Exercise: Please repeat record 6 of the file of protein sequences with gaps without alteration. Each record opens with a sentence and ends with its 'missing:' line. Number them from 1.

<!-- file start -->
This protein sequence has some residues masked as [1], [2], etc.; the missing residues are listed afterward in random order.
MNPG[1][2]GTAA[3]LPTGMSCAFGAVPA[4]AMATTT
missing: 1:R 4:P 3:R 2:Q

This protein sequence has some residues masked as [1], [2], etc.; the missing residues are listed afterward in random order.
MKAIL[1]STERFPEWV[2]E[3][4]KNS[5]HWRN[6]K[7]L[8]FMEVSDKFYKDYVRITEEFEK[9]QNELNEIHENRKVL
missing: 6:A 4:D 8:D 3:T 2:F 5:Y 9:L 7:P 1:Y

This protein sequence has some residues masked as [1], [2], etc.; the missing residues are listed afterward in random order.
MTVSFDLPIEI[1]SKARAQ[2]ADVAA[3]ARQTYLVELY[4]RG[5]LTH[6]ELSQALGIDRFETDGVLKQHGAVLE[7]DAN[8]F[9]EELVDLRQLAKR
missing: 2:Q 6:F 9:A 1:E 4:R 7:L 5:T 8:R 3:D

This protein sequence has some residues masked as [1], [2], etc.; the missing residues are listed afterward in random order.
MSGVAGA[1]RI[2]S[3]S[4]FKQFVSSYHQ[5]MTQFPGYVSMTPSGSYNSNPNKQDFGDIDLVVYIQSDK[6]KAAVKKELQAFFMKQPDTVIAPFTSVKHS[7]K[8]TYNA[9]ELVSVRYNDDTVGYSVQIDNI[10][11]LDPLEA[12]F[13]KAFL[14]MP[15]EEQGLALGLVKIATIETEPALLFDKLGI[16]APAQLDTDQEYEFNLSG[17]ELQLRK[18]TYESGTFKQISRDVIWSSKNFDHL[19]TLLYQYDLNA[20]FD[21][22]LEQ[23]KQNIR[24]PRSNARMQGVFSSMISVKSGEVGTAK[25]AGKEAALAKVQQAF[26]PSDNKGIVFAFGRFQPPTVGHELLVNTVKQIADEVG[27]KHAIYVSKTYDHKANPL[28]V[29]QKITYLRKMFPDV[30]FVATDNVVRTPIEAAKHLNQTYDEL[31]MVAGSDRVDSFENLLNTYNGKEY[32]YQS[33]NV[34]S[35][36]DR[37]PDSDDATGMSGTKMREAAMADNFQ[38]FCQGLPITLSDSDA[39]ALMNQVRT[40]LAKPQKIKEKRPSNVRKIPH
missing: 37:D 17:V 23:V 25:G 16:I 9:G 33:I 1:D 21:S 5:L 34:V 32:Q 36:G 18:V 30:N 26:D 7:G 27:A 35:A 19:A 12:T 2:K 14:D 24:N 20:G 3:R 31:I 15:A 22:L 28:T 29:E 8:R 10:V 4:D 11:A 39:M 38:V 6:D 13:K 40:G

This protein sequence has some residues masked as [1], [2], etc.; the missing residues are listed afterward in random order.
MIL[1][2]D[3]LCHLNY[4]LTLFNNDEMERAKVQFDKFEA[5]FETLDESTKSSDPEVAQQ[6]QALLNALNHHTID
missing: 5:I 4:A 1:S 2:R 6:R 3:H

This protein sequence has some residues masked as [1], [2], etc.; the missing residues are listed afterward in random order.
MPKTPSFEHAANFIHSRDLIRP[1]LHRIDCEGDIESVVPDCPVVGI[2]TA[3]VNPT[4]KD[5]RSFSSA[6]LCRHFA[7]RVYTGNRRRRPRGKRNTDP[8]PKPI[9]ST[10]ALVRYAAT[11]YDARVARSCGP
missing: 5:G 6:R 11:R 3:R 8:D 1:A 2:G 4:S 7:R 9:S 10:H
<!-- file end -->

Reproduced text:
This protein sequence has some residues masked as [1], [2], etc.; the missing residues are listed afterward in random order.
MPKTPSFEHAANFIHSRDLIRP[1]LHRIDCEGDIESVVPDCPVVGI[2]TA[3]VNPT[4]KD[5]RSFSSA[6]LCRHFA[7]RVYTGNRRRRPRGKRNTDP[8]PKPI[9]ST[10]ALVRYAAT[11]YDARVARSCGP
missing: 5:G 6:R 11:R 3:R 8:D 1:A 2:G 4:S 7:R 9:S 10:H